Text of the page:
In my PhD research and book Law, Technology and Cognition: The Human Element in Online Copyright Infringement[3], I conducted thorough research into the purpose and application of the restricted acts of copying. This research demonstrates that copyright law aims to be technologically neutral in order to give the legislation endurance and meaning to the principle of copyright. A useful parallel is a case where it was found to be infringement when a website user interface looked the same to users, even though the code behind the websites was different.[4] Ultimately, it matters not how a copy is made, it is simply enough that a protected work is used without permission. Copyright is not about regulating technology, it is about encouraging creativity and therefore it regulates copying, in any material form. Therefore, the use of copyright protected materials by AI programs, without permission, is an infringement of copyright, under both core copyright principles and UK copyright law. It is recommended that the Committee request that the Government confirm that copyright applies to AI programs, which will bring certainty for both AI firms and copyright holders.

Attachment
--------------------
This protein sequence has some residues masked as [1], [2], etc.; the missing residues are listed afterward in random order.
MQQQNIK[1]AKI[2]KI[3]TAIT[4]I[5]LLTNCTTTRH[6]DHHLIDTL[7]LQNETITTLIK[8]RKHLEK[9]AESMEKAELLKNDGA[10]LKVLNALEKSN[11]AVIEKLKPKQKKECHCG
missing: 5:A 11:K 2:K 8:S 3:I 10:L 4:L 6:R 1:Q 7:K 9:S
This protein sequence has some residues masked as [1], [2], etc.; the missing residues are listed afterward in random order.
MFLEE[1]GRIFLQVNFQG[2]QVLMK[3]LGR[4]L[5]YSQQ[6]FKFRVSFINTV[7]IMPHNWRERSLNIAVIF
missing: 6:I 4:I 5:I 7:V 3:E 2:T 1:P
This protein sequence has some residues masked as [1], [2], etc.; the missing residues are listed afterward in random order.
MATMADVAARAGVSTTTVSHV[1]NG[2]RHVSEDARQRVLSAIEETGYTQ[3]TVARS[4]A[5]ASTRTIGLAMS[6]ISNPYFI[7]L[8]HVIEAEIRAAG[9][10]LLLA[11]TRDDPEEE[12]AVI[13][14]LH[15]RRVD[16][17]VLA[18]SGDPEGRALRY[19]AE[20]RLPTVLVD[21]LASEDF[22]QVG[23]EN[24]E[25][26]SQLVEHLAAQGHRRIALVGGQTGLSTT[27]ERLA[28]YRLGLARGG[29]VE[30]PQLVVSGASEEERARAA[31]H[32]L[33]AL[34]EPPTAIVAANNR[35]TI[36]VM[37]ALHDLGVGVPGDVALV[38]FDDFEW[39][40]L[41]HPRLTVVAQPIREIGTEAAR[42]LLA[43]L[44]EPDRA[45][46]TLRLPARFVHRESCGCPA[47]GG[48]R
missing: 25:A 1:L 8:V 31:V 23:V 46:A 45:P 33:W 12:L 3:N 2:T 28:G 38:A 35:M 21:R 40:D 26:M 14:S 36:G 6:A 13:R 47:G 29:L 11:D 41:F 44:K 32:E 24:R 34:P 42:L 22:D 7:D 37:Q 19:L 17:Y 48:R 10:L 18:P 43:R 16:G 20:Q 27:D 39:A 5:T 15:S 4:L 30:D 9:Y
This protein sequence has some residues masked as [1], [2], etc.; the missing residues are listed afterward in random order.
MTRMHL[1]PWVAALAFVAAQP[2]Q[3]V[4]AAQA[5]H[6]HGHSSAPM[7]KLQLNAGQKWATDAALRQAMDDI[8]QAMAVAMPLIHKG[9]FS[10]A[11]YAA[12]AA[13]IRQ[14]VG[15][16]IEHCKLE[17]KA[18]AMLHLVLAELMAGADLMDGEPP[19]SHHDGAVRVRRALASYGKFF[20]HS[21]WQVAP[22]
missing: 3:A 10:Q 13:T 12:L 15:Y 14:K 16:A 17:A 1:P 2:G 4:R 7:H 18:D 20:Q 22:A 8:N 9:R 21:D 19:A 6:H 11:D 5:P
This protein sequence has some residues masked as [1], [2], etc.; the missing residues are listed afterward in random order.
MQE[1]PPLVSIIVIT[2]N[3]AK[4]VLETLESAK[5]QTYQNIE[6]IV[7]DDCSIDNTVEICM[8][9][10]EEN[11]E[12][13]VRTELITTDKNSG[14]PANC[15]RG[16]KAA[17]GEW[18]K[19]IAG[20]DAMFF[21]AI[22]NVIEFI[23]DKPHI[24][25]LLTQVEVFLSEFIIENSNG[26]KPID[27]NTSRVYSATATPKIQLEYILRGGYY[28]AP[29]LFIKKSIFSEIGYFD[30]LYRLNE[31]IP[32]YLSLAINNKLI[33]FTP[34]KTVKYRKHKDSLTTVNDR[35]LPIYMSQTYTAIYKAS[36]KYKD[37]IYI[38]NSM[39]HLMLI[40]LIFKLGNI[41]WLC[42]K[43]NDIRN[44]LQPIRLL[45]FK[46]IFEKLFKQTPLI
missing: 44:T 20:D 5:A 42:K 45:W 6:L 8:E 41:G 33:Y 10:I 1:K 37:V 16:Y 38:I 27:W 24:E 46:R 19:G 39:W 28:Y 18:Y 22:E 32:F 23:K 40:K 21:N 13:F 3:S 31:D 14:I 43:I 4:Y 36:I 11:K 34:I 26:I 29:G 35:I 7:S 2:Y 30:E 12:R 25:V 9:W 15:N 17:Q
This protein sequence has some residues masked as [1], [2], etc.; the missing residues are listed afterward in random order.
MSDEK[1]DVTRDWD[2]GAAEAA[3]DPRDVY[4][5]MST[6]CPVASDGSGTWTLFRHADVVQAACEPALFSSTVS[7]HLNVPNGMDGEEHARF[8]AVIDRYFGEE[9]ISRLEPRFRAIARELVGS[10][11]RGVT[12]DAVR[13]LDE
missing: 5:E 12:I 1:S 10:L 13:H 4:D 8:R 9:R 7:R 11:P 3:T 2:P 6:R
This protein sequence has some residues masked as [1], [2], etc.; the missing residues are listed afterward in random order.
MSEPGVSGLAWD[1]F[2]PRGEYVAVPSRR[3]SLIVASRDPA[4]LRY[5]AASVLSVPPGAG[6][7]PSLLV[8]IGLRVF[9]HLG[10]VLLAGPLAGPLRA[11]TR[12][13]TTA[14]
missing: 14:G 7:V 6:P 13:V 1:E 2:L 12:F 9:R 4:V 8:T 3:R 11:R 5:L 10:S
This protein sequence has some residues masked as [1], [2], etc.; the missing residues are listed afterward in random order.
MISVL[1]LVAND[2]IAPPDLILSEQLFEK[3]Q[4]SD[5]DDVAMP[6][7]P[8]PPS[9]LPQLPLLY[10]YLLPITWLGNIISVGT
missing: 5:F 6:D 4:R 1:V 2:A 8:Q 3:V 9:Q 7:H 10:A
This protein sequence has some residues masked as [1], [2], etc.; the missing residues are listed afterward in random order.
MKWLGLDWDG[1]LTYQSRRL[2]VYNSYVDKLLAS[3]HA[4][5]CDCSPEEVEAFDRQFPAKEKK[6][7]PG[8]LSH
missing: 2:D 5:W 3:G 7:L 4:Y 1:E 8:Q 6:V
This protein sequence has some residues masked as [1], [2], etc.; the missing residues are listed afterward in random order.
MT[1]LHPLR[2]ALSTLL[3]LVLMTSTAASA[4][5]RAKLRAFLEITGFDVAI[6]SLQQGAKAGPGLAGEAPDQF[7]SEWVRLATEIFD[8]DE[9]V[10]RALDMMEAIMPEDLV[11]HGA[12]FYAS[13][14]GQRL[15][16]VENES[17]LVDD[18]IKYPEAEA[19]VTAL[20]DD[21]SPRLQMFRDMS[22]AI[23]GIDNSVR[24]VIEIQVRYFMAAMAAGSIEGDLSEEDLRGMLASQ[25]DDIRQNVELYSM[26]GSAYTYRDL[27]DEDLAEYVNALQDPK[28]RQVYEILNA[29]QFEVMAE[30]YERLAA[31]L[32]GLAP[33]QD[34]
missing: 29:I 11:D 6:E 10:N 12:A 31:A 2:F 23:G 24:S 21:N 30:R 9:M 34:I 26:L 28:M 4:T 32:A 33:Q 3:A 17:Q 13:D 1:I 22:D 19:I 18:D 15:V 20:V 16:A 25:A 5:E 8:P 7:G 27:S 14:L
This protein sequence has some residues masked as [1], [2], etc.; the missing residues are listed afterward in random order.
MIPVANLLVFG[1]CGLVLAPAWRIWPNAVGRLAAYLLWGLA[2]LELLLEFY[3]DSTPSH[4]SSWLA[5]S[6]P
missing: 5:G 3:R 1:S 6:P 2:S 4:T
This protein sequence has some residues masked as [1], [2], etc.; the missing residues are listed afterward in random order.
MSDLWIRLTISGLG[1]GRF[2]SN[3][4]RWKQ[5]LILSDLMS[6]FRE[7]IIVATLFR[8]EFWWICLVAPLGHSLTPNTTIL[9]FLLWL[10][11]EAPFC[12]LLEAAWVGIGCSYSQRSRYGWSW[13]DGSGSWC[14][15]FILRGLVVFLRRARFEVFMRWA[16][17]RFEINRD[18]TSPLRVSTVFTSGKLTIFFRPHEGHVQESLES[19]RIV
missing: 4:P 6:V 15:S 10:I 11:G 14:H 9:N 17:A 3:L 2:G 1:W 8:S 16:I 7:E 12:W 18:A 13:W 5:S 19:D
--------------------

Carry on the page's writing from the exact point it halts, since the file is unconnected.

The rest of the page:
2. A copyright exception does not and should not apply.

 

The fact that an extension to the copyright exception system for AI was being considered by the Government does infer that they understood that without an exception the use would constitute infringement. Nevertheless, a copyright exception can only apply in special circumstances that does not conflict with the rightsholders normal exploitation of the work. Therefore, under copyright rules, an exception is not appropriate for AI because it does not qualify as a special circumstance, it undermines the normal exploitation of licensing, and the output is prejudicial to the interests of the rightsholder since it competes with the original work.[5]